Macquarie Media apologises to Alan Jones’ advertisers and commences review of 2GB’s content

Radio broadcaster 2GB has commenced a PR offensive, writing to its advertisers to apologise for Alan Jones’ on-air conduct, and offering clients meetings with both management and Jones to hear their views on how the station can recover.

In a letter sent to 2GB’s advertisers from its parent company Macquarie Media, chairman Russell Tate also revealed there would be a full review of content on the Alan Jones Breakfast Show, which will then extend to all programs on Sydney’s 2GB and Brisbane’s 4BC.

All of 2GB’s content will be reviewed

Jones’ latest controversy commenced back in August when, on-air, he suggested Australian prime minister Scott Morrison should “shove a sock” down the throat of his New Zealand equivalent, Jacinda Ardern, to silence her on climate change.

Jones subsequently claimed he meant to use the more common and less aggressive phrase “put a sock in it”, and it wasn’t until he re-listened to the audio that he realised he’d over-stepped the mark.

Community backlash, however, caused multiple advertisers, including the Commonwealth Bank and Coles, to pause their media spend with the program.

In the letter to advertisers dated today, Tate said the incident highlighted how disruptive “offended groups” could be to media outlets.

“Throughout this incident, we have experienced the ability of offended groups to greatly amplify their complaints, and to actively disrupt you, our clients and your staff, who have done no more than seek to engage with the audience which chooses to listen to us,” Tate said.

“Of course we have seen valued commercial partners withdraw from Alan’s program, but the fact is we got it wrong in the first place and we must now do everything possible to ensure that doesn’t happen again.”

Macquarie Media has already put Jones on notice, announcing his two-year contract – which goes through to mid-2021 – will be terminated if he mis-steps again. Tate, however, wanted to re-assure advertisers the broadcaster is trying to fix the problem, not just waiting for it to happen again.

“To that end, we have already commenced, with Alan’s encouragement and support, a full review of the 2GB/ 4BC Breakfast Show’s content, presentation and controls, with a specific focus on audience/ third-party engagement. That review will extend into all 2GB/ 4BC programs.”

Jones ‘supports the review’

Tate said the Ardern incident brought into sharp focus the need for all Macquarie Media broadcasters to ensure that the words they use, and the debates they engage with, are respectful and reflect the standards expected by today’s listeners, clients and the wider community.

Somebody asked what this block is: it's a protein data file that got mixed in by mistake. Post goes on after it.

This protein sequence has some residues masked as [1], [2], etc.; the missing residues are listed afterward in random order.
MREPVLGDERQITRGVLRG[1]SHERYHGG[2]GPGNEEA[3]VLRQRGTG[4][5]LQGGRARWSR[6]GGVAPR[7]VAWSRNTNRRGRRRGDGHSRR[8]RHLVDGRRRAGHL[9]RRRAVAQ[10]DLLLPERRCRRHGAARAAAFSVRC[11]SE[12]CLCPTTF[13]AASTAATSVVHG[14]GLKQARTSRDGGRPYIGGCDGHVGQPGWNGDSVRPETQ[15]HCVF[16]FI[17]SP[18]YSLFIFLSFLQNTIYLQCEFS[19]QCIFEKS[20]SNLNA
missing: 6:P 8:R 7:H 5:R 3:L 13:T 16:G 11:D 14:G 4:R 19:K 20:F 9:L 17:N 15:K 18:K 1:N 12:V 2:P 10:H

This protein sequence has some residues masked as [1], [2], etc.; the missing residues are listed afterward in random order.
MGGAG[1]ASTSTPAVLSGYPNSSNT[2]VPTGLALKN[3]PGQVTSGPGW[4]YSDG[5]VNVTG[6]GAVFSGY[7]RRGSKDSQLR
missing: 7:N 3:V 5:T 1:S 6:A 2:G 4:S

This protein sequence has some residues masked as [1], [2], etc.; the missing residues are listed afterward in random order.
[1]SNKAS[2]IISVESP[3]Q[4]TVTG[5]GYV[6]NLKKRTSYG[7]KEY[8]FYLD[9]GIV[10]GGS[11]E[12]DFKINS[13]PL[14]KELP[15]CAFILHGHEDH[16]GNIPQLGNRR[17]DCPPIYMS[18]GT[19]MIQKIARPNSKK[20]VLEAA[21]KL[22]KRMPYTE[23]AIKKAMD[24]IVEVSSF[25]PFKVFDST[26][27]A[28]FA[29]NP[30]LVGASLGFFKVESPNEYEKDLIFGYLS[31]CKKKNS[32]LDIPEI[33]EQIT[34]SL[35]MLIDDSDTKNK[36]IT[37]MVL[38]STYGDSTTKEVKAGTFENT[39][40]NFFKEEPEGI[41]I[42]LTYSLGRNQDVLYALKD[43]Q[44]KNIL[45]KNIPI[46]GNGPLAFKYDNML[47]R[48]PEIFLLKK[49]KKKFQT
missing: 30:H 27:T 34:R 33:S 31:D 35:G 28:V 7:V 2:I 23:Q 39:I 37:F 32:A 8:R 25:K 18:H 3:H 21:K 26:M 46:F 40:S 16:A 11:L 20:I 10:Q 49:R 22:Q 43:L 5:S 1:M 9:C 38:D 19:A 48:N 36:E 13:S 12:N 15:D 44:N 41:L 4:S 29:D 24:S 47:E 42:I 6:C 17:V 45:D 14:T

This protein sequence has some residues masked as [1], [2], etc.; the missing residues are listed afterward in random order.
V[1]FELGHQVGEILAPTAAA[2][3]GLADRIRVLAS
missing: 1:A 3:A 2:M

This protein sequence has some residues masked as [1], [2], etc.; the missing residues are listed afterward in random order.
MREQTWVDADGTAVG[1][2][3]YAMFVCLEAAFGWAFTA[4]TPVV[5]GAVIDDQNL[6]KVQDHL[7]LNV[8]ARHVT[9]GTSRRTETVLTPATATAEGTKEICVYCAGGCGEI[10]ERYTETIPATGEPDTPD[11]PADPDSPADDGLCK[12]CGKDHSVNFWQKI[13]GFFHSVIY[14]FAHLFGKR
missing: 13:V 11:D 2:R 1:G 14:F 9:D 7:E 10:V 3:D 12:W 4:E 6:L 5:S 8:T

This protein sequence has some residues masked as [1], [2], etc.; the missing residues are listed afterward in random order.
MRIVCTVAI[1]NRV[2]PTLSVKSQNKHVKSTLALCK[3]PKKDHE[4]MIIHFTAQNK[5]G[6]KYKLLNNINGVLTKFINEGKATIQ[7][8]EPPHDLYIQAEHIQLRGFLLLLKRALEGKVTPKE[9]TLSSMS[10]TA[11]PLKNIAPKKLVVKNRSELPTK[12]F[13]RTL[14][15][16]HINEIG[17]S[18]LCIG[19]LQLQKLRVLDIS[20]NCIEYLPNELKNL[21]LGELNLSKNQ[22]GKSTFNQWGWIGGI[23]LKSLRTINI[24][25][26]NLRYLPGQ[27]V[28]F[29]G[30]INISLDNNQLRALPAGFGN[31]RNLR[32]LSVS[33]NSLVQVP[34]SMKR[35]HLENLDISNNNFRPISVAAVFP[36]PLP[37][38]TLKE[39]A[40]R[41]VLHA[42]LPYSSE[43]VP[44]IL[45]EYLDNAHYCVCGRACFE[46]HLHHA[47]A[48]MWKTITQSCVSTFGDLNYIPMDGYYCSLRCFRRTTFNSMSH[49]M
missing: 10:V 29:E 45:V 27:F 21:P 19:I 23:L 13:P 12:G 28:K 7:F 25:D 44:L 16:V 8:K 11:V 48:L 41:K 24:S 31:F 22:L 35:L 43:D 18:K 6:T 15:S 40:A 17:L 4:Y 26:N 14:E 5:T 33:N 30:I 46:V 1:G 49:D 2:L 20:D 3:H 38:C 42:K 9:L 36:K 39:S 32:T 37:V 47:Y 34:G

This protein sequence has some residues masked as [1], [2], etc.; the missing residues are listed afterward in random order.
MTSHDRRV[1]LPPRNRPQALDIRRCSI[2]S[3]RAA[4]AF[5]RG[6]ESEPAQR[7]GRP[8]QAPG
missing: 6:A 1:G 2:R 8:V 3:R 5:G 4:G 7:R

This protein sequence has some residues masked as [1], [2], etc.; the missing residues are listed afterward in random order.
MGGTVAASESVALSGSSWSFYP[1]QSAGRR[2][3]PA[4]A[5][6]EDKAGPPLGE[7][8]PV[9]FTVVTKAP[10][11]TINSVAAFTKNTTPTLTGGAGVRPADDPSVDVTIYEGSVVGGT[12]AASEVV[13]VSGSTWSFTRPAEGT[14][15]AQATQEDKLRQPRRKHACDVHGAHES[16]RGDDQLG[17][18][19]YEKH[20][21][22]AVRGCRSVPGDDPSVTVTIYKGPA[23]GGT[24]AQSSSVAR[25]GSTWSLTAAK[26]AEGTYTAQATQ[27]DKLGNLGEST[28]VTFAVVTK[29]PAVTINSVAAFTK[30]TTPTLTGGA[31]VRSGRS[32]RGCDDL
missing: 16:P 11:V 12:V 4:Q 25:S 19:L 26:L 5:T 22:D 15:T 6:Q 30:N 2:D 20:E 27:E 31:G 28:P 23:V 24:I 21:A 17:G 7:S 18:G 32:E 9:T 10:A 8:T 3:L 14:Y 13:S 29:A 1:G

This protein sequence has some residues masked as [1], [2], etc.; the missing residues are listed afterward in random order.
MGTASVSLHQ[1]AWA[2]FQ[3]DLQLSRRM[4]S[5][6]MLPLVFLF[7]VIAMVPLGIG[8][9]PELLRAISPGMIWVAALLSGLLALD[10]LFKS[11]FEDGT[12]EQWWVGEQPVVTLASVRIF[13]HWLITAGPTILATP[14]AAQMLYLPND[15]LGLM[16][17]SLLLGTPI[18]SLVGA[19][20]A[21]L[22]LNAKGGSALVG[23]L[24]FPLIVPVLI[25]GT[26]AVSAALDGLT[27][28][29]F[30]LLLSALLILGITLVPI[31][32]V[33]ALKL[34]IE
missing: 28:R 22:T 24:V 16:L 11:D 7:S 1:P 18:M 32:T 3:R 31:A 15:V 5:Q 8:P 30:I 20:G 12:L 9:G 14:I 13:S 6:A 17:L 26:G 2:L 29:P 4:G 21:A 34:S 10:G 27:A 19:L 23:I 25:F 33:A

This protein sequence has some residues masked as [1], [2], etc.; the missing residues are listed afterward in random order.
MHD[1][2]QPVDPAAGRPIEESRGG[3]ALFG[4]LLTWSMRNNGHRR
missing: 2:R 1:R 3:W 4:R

“Our Macquarie stations and presenters will of course continue to initiate and encourage debate on important issues and argue passionately for the causes, values and actions in which we and our audiences believe. But we must do so in a language and tone that all contemporary Australia finds acceptable,” he wrote.

Tate concluded the letter with an apology and an offer: “I will close by apologising sincerely, on behalf of Macquarie and Alan, for any disruption caused to your company as a result of remarks made by him. Alan and I are happy to talk and meet with as many of our advertisers as possible over the next two months to hear your views on how we can best serve your business, but in the meantime, I would be very interested to hear any comments or thoughts which can help us do that.”

Mumbrella understands over 100 brands have either pulled advertising from the program, or taken a public stance saying they will not place money with the station.

In the most recent radio ratings survey, 2GB in Sydney had a market-leading 13.4% share, down 0.6 points from the previous survey. Alan Jones in breakfast had a 17.1% share, down 0.3 points, but still well ahead of the competition.

In Brisbane, 4BC is far from the market leader, with a 6.7% share, placing it in seventh place. The breakfast show fell back 1.4 points to a 7.5% share in the most recent ratings results, which also places it in seventh.

The survey period, however, covered 26 May to 29 June, and 14 July to 17 August. Jones made the comments on 15 August, so any real audience knock-on effects won’t be seen until the release of the next survey on 1 October. That survey covers 14 July to 21 September inclusive.

The full letter can be seen below.

Click to enlarge


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